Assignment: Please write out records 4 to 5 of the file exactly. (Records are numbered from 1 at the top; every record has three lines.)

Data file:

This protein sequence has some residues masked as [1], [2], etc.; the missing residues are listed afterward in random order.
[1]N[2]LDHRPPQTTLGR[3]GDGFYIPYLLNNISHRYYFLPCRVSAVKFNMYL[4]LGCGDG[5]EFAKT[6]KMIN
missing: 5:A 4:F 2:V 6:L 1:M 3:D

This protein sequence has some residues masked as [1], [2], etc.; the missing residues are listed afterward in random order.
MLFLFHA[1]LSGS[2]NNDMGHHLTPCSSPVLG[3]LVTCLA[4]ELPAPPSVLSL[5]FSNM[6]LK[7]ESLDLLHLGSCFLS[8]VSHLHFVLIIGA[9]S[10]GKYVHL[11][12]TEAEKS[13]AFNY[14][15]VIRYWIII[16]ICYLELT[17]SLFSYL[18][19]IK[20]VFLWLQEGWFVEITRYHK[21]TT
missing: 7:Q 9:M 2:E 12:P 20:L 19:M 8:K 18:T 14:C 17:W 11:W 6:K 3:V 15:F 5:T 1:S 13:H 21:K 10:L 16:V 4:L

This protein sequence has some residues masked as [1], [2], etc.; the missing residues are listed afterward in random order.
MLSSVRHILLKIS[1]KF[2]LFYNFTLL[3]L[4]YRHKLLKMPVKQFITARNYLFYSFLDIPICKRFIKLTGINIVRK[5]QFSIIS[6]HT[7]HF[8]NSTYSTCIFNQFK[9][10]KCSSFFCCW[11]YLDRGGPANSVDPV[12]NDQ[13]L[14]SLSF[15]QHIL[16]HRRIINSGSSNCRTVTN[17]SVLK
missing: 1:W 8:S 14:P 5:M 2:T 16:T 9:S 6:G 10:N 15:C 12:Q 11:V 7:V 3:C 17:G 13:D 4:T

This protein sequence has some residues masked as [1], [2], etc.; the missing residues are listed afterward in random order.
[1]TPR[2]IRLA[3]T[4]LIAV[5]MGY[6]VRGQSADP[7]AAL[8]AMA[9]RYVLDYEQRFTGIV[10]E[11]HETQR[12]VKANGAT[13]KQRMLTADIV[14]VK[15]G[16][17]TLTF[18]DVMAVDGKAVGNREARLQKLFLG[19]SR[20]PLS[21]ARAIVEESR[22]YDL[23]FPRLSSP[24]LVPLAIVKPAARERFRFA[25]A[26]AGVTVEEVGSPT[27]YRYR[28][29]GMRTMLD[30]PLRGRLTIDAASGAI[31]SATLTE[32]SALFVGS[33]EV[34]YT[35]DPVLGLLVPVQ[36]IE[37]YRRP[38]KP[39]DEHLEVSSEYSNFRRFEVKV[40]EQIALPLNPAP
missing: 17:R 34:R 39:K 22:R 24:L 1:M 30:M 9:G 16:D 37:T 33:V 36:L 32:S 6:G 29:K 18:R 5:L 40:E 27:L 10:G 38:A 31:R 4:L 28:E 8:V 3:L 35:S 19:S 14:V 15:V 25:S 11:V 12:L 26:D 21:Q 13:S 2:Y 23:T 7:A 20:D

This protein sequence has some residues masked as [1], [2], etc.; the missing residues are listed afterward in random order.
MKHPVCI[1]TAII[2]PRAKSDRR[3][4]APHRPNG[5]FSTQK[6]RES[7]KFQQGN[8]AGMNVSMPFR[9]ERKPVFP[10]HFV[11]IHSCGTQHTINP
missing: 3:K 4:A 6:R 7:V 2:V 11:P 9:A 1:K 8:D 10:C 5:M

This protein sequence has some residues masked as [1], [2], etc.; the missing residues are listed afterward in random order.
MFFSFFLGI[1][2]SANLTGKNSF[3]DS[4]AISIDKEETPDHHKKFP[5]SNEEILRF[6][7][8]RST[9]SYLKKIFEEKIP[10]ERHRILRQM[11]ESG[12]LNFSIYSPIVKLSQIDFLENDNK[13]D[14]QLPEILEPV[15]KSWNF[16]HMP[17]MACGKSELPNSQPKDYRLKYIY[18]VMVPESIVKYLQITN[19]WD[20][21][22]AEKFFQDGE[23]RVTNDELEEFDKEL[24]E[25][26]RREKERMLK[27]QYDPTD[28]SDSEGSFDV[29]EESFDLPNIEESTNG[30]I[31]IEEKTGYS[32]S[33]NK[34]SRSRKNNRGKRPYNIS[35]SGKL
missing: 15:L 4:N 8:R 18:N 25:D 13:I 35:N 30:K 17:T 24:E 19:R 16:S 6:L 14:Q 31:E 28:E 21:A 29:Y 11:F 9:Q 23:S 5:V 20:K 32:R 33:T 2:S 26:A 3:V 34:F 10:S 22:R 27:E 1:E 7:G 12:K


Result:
This protein sequence has some residues masked as [1], [2], etc.; the missing residues are listed afterward in random order.
[1]TPR[2]IRLA[3]T[4]LIAV[5]MGY[6]VRGQSADP[7]AAL[8]AMA[9]RYVLDYEQRFTGIV[10]E[11]HETQR[12]VKANGAT[13]KQRMLTADIV[14]VK[15]G[16][17]TLTF[18]DVMAVDGKAVGNREARLQKLFLG[19]SR[20]PLS[21]ARAIVEESR[22]YDL[23]FPRLSSP[24]LVPLAIVKPAARERFRFA[25]A[26]AGVTVEEVGSPT[27]YRYR[28][29]GMRTMLD[30]PLRGRLTIDAASGAI[31]SATLTE[32]SALFVGS[33]EV[34]YT[35]DPVLGLLVPVQ[36]IE[37]YRRP[38]KP[39]DEHLEVSSEYSNFRRFEVKV[40]EQIALPLNPAP
missing: 17:R 34:R 39:K 22:R 24:L 1:M 30:M 9:G 16:D 37:T 33:V 36:L 32:S 6:G 29:K 18:R 5:L 40:E 27:L 10:G 38:A 31:R 4:L 28:E 8:V 3:L 35:S 19:S 14:V 15:V 25:S 11:V 12:L 26:D 21:Q 13:S 2:Y 23:T 7:A 20:D

This protein sequence has some residues masked as [1], [2], etc.; the missing residues are listed afterward in random order.
MKHPVCI[1]TAII[2]PRAKSDRR[3][4]APHRPNG[5]FSTQK[6]RES[7]KFQQGN[8]AGMNVSMPFR[9]ERKPVFP[10]HFV[11]IHSCGTQHTINP
missing: 3:K 4:A 6:R 7:V 2:V 11:P 9:A 1:K 8:D 10:C 5:M